By now, most have us have heard about the massive MegaUpload raid in New Zealand brought on by a team of US and international law enforcement that resulted in the arrest of its founder (Kim Dotcom) and high-level employees (but not rapper/”CEO” Swizz Beatz), the shuttering of its website, and the forfeiture of assets belonging to the arrestees including luxury cars and mega televisions. The arrest of Mr. Dotcom was finally able to occur after New Zealand police cut him out of a safe room in his mansion.
Because MegaUpload.com was one of the most trafficked websites in the world, the shock waves have been reverberating around the Internet over the last few days.
As I visited The Boston Globe’s website to read about the stumbling Red Sox (I will not say which baseball team I root for right now), I came across a far more interesting story that highlights a growing problem US companies are facing.
Now that we are a more intellectual property (IP) based economy (we manufacture less, but develop more technology and software), we will rely more and more on the strength of IP laws around the world. Unfortunately, China has fallen short in that department (more so with enforcement than laws on the books) and the case of American Superconductor Corp. illustrates this issue perfectly.
We have not addressed it too much on this blog yet, but trade secrets are always a litigious area in intellectual property.
Now comes word out of a trial involving insider trading that someone at Samsung (which was in Apple’s iPad supply chain) leaked the existence of the iPad before it was known.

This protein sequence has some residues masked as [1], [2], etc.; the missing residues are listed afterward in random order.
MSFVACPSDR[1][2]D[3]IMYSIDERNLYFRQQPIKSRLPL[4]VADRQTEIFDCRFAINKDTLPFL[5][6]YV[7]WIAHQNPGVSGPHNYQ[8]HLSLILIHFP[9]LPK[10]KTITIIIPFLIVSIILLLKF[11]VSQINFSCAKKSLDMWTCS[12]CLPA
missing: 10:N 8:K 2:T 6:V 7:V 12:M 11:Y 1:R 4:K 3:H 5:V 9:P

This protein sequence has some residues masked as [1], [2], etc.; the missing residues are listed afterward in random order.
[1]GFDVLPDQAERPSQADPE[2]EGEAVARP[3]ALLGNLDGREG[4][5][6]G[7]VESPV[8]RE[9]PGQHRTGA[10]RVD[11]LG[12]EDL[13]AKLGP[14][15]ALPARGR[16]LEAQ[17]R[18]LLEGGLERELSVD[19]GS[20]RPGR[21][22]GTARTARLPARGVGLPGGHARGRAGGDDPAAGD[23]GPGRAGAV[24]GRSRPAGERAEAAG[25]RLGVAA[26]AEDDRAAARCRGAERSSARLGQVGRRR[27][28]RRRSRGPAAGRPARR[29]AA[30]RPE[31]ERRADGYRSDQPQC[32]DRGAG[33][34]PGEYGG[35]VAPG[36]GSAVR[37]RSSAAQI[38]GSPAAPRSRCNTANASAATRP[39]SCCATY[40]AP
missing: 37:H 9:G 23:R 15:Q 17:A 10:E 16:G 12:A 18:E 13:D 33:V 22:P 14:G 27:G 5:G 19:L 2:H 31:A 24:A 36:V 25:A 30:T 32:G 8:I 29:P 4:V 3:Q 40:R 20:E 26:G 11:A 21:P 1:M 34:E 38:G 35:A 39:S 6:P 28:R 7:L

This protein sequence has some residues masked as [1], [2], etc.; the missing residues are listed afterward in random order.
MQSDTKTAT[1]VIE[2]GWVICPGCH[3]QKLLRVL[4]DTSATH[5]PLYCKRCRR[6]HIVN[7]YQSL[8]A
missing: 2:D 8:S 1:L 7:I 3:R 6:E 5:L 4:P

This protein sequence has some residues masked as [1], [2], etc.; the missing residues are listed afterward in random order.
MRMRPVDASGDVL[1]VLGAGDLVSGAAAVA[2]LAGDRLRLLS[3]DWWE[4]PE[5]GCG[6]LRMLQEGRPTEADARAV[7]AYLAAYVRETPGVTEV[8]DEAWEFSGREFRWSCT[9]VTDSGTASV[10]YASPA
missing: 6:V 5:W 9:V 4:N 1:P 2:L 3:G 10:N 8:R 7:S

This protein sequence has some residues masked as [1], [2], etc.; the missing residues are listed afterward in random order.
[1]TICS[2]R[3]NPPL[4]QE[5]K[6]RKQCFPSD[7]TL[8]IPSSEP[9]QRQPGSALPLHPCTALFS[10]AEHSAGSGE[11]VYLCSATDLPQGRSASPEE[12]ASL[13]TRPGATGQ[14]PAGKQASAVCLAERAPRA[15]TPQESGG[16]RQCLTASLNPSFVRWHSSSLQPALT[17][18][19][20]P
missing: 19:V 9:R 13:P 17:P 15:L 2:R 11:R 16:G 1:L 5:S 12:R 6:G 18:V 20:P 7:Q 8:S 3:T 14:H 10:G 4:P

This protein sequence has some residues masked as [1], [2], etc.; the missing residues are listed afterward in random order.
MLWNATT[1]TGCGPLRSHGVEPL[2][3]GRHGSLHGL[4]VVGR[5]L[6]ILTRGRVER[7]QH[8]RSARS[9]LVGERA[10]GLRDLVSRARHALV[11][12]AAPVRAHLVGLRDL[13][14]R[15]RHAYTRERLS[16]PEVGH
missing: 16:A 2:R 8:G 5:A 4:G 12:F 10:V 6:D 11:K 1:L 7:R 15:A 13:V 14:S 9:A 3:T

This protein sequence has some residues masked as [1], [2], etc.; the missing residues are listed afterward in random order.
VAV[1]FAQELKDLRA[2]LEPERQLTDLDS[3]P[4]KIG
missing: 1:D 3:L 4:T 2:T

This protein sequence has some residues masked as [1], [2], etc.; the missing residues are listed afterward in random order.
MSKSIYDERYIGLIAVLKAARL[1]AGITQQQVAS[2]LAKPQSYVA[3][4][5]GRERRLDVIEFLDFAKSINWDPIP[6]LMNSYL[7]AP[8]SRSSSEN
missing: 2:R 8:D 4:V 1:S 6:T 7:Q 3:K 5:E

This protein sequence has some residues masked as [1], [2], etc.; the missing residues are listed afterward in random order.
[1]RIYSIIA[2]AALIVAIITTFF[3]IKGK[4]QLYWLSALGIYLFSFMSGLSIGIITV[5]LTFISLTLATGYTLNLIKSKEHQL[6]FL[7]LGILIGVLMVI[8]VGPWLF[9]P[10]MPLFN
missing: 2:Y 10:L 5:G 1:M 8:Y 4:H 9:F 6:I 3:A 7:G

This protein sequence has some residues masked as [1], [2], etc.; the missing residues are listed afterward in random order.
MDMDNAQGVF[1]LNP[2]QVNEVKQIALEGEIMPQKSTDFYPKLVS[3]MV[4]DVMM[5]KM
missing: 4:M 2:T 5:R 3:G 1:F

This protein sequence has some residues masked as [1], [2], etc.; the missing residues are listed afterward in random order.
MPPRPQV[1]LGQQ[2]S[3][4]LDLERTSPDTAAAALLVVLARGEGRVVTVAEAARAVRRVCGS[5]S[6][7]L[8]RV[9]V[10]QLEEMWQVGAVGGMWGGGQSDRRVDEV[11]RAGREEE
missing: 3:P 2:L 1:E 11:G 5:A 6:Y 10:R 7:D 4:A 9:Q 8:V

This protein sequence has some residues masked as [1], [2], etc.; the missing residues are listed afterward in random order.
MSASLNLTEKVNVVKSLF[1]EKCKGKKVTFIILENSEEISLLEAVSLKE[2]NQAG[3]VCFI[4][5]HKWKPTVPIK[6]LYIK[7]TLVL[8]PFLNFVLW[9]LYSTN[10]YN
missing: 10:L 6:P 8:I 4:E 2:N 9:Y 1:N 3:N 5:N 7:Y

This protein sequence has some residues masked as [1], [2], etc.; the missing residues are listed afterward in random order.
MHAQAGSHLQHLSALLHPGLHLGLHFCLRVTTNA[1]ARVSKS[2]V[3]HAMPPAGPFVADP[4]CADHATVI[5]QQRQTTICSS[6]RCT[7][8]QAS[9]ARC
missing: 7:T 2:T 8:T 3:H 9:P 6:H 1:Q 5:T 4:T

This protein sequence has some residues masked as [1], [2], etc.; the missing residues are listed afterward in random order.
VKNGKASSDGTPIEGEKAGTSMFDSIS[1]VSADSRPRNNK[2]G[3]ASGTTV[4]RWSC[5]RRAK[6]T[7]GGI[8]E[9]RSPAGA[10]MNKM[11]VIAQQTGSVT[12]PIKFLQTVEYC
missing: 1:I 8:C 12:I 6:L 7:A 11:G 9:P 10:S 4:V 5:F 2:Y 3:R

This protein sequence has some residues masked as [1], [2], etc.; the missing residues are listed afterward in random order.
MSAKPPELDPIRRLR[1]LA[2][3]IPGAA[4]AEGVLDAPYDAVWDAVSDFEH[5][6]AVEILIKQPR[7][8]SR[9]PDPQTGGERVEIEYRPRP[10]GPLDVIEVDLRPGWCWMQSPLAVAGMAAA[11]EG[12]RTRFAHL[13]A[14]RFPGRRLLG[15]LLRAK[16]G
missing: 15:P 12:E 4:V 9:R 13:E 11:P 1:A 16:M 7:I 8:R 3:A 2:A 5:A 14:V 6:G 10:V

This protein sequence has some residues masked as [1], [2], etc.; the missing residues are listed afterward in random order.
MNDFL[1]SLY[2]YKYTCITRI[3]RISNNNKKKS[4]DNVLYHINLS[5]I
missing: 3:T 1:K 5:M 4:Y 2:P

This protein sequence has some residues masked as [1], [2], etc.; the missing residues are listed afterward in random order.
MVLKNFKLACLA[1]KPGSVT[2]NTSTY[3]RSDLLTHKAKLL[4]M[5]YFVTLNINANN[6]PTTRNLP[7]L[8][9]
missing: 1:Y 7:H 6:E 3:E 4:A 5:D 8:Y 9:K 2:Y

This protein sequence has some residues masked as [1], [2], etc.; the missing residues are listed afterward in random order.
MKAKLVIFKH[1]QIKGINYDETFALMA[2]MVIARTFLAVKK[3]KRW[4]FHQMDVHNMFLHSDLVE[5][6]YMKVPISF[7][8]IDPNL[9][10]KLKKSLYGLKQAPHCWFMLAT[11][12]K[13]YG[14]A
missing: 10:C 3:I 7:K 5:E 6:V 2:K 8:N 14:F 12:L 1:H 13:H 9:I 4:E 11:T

Hotfile.com which has been the subject of a lawsuit from Warner Bros. and other movie studios since the beginning of this year has turned the tables in a filing yesterday.
In a counterclaim against Warner Bros., Hotfile is claiming Warner Bros. violated the Digital Millennium Copyright Act.
In another twist, Righthaven, the company some call a copyright enforcer and others call a copyright troll may be nearing bankruptcy.
We have followed this controversy closely and you can get up to speed quickly by going here and here.
Is a judge’s order to pay 34 thousand dollars enough to push Righthaven over the edge? Apparently so, according to its own lawyers (via wired.com).
What happens when a company retroactively purchases (from a few newspapers) the right to sue website owners where copies of the newspaper’s articles appeared for alleged copyright violations?
You get a lot of angry people and federal judges unwilling to engage in the company’s shenanigans.
We’ve spoken a bit about copyrights already on this blog and plan on doing so quite a bit more in the future. In our practice, we have seen many American companies damaged by the sale of pirated and bootlegged material on the internet. This material can range from a new movie or song to pharmaceutical products. The main issue surrounding this loss of billions of dollars to American creators is that usually the owners of the rogue websites, if not the domains and the hosting companies supporting these websites are found outside of the U.S., which greatly limits the power of the Department of Justice and copyright holders to prevent the sale of illegal material.
Looking back at the blog, we have covered a wide range of subjects over the last few days. Here are some highlights worth looking at that you may have missed:
Hope everyone has a good Thursday. More to come soon.
Here is why affiliates for and maybe even users of Hotfile maybe be sweating a little this morning:
MPAA Demand (via TorrentFreak)